TV vs book, little health update

This ad cracks me up every time I see it.

Writing about T. S. Eliot’s attraction to the Bloomsbury group in England, Peter Ackroyd says that “It was their nonconformity within a culture to which  they nevertheless firmly belonged which attracted…” him. When I read this sentence this morning, I thought this neatly described my own attitude and position in the US society. It is a place I will never be able to fit in (conform) to which nevertheless I feel that I “firmly” belong.

Eileen and I have now watched all but the last show of the HBO series adaption of George R. R. Martin’s first two volumes of A Song of Ice and Fire.  I am finishing up reading the second volume, Clash of KingsIn the first season, the HBO show seemed to generally follow the first book (which I watched after I read it). But in the second season they mess around a bit with the story in the second. Since I haven’t quite finished reading it (I’m on page 900 out of 969), I’m not completely in a position to understand their adaptation, but at this point it looks like they have conflated some parts of the plot line and truncated and shortened other parts.


I won’t bore you with the details, but I am interested to finish both reading the second volume and then viewing the last episode of the second season to understand just why they chose to change what they did.

I own a copy of the third volume, A Storm of Swords, and at this point, unlike the young bookseller who “took a breather” after the first two I am planning on reading it and the rest of the five volumes of the series.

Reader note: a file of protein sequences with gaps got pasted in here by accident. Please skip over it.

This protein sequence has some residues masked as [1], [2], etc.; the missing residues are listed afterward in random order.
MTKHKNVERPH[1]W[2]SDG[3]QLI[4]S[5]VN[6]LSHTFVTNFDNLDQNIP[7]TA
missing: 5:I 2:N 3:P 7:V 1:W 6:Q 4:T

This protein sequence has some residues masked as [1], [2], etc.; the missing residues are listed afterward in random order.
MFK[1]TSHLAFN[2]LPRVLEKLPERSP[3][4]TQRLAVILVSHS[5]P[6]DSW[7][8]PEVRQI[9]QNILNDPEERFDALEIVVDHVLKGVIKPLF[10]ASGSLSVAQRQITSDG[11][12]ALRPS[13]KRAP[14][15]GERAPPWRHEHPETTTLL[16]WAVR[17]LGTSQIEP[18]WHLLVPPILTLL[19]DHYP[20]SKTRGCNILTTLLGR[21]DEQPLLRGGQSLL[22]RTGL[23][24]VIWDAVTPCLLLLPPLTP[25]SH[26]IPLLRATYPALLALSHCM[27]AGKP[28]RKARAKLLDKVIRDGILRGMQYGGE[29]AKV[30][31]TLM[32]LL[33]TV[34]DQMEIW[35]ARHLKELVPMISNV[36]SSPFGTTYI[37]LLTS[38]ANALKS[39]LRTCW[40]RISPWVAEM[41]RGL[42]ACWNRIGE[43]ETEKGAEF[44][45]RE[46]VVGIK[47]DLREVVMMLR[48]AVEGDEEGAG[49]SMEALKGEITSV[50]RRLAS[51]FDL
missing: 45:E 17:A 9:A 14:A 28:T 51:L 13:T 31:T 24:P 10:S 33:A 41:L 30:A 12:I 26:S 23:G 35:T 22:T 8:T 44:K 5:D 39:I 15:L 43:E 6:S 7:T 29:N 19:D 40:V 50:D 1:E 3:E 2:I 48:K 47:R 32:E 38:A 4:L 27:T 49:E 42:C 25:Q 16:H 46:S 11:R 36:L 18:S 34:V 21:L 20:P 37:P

I am not planning to buy any more hard copies in this series.  I think it would be more convenient to have the rest as ebooks. Yesterday I read my paperback while treadmilling. I find this pretty difficult in my present set-up. Much easier if I had an ebook of it and could read it with my Kindle Cloud reader (which I have been using more now that I have an honest to god Kindle).

I find it slightly surprising that the Kindle reader is so convenient for me. Tucking it in my pocket serves my need to always have something on hand to read when I am off to do grocery shopping or other errands that might find me standing in another damn line.

I do think it is helping me read a bit more which is a happy occurrence in my life.

I am experience some slight success at losing a bit of weight.

I am doing this by watching my diet more carefully, stopping having a glass of wine (which is usually the first of many) after treadmilling and not eating (or drinking) in the evenings.

This morning I had my lowest BP reading in weeks. It is not accurate to draw a straight causative line from a few days of changing behavior to one BP reading, but I am allowing myself to be slightly encouraged at these results.

Besides attempting to lower my BP this way, I am also thinking of the increased energies I will need to execute the my Winter schedule.  I am hoping some change in behavior will give me more energy and help me rest better.  So far so good, but as I say it’s too early to draw too many conclusions.


California Balances Its Budget –

Good old hippy dippy Jerry Brown seems to be having some limited success with the problems of our time in the US. Cool.


Beware Stubby Glasses –

Now that the election is over, David Brooks is making more sense to me. Here he points out how “crude folk psychology” is shaping public policy.


Coins Against Crazies –

I heard about the idea of issuing coins to address the deficit on the radio. Krugman offers some more explanation.


Don’t Close Guantánamo –

An advocate changes her mind and tells the reasoning.


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